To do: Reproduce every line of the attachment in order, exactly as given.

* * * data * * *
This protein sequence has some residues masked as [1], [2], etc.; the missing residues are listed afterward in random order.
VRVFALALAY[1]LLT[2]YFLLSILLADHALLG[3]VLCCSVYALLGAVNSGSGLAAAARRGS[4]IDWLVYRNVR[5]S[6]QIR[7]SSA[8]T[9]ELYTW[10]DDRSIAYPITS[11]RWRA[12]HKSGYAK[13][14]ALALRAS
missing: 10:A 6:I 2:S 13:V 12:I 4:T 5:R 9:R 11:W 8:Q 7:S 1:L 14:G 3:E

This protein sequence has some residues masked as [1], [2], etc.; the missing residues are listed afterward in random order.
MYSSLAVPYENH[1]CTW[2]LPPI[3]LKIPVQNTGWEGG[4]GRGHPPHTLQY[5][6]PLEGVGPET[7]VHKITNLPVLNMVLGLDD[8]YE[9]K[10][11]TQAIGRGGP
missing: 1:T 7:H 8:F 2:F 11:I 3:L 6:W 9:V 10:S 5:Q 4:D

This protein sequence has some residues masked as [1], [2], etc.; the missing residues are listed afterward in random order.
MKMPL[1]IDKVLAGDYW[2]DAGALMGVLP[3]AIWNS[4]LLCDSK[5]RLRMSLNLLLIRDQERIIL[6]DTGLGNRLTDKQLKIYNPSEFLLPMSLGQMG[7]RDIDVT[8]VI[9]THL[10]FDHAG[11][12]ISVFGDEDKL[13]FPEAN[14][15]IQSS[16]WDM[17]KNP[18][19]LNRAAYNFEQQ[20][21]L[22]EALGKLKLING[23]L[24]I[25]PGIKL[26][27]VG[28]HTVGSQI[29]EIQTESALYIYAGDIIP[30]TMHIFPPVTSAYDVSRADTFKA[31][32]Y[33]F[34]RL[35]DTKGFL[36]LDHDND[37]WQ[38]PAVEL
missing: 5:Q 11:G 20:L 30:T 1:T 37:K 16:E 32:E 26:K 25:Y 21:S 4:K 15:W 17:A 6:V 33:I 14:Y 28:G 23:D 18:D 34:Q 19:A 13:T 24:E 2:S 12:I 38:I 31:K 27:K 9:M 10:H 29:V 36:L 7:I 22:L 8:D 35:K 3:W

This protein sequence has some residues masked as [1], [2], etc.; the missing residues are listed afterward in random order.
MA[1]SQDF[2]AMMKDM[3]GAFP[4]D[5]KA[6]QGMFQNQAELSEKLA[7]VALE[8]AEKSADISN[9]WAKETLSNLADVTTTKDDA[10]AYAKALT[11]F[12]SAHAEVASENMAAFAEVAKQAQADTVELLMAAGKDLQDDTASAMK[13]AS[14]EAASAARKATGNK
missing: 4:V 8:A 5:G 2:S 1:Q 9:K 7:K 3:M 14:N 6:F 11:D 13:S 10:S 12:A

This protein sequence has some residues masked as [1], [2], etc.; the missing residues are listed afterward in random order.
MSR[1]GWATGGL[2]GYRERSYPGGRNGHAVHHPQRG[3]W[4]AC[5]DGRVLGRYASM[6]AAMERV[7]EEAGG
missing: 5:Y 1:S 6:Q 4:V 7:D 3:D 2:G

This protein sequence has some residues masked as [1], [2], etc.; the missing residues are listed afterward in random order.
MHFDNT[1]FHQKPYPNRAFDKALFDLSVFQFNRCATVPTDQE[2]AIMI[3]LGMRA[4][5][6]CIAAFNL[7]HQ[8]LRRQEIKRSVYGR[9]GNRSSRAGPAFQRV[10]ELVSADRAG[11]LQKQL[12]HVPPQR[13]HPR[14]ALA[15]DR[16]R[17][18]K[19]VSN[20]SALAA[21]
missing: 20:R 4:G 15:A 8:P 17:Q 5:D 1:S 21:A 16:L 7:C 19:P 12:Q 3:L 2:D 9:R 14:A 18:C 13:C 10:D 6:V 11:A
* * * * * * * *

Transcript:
This protein sequence has some residues masked as [1], [2], etc.; the missing residues are listed afterward in random order.
VRVFALALAY[1]LLT[2]YFLLSILLADHALLG[3]VLCCSVYALLGAVNSGSGLAAAARRGS[4]IDWLVYRNVR[5]S[6]QIR[7]SSA[8]T[9]ELYTW[10]DDRSIAYPITS[11]RWRA[12]HKSGYAK[13][14]ALALRAS
missing: 10:A 6:I 2:S 13:V 12:I 4:T 5:R 9:R 11:W 8:Q 7:S 1:L 14:G 3:E

This protein sequence has some residues masked as [1], [2], etc.; the missing residues are listed afterward in random order.
MYSSLAVPYENH[1]CTW[2]LPPI[3]LKIPVQNTGWEGG[4]GRGHPPHTLQY[5][6]PLEGVGPET[7]VHKITNLPVLNMVLGLDD[8]YE[9]K[10][11]TQAIGRGGP
missing: 1:T 7:H 8:F 2:F 11:I 3:L 6:W 9:V 10:S 5:Q 4:D

This protein sequence has some residues masked as [1], [2], etc.; the missing residues are listed afterward in random order.
MKMPL[1]IDKVLAGDYW[2]DAGALMGVLP[3]AIWNS[4]LLCDSK[5]RLRMSLNLLLIRDQERIIL[6]DTGLGNRLTDKQLKIYNPSEFLLPMSLGQMG[7]RDIDVT[8]VI[9]THL[10]FDHAG[11][12]ISVFGDEDKL[13]FPEAN[14][15]IQSS[16]WDM[17]KNP[18][19]LNRAAYNFEQQ[20][21]L[22]EALGKLKLING[23]L[24]I[25]PGIKL[26][27]VG[28]HTVGSQI[29]EIQTESALYIYAGDIIP[30]TMHIFPPVTSAYDVSRADTFKA[31][32]Y[33]F[34]RL[35]DTKGFL[36]LDHDND[37]WQ[38]PAVEL
missing: 5:Q 11:G 20:L 30:T 1:T 37:K 16:E 32:E 26:K 25:Y 21:S 4:K 15:W 17:A 6:V 33:I 14:Y 28:G 23:D 18:D 34:Q 19:A 13:T 24:E 2:S 12:I 38:I 31:K 27:K 9:M 10:H 29:V 36:L 7:I 22:L 8:D 35:K 3:W

This protein sequence has some residues masked as [1], [2], etc.; the missing residues are listed afterward in random order.
MA[1]SQDF[2]AMMKDM[3]GAFP[4]D[5]KA[6]QGMFQNQAELSEKLA[7]VALE[8]AEKSADISN[9]WAKETLSNLADVTTTKDDA[10]AYAKALT[11]F[12]SAHAEVASENMAAFAEVAKQAQADTVELLMAAGKDLQDDTASAMK[13]AS[14]EAASAARKATGNK
missing: 4:V 8:A 5:G 2:S 1:Q 9:K 7:K 3:M 14:N 6:F 11:D 13:S 10:S 12:A

This protein sequence has some residues masked as [1], [2], etc.; the missing residues are listed afterward in random order.
MSR[1]GWATGGL[2]GYRERSYPGGRNGHAVHHPQRG[3]W[4]AC[5]DGRVLGRYASM[6]AAMERV[7]EEAGG
missing: 5:Y 1:S 6:Q 4:V 7:D 3:D 2:G

This protein sequence has some residues masked as [1], [2], etc.; the missing residues are listed afterward in random order.
MHFDNT[1]FHQKPYPNRAFDKALFDLSVFQFNRCATVPTDQE[2]AIMI[3]LGMRA[4][5][6]CIAAFNL[7]HQ[8]LRRQEIKRSVYGR[9]GNRSSRAGPAFQRV[10]ELVSADRAG[11]LQKQL[12]HVPPQR[13]HPR[14]ALA[15]DR[16]R[17][18]K[19]VSN[20]SALAA[21]
missing: 20:R 4:G 15:A 8:P 17:Q 5:D 1:S 21:A 16:L 7:C 19:P 12:Q 3:L 2:D 9:R 14:A 18:C 13:C 10:D 6:V 11:A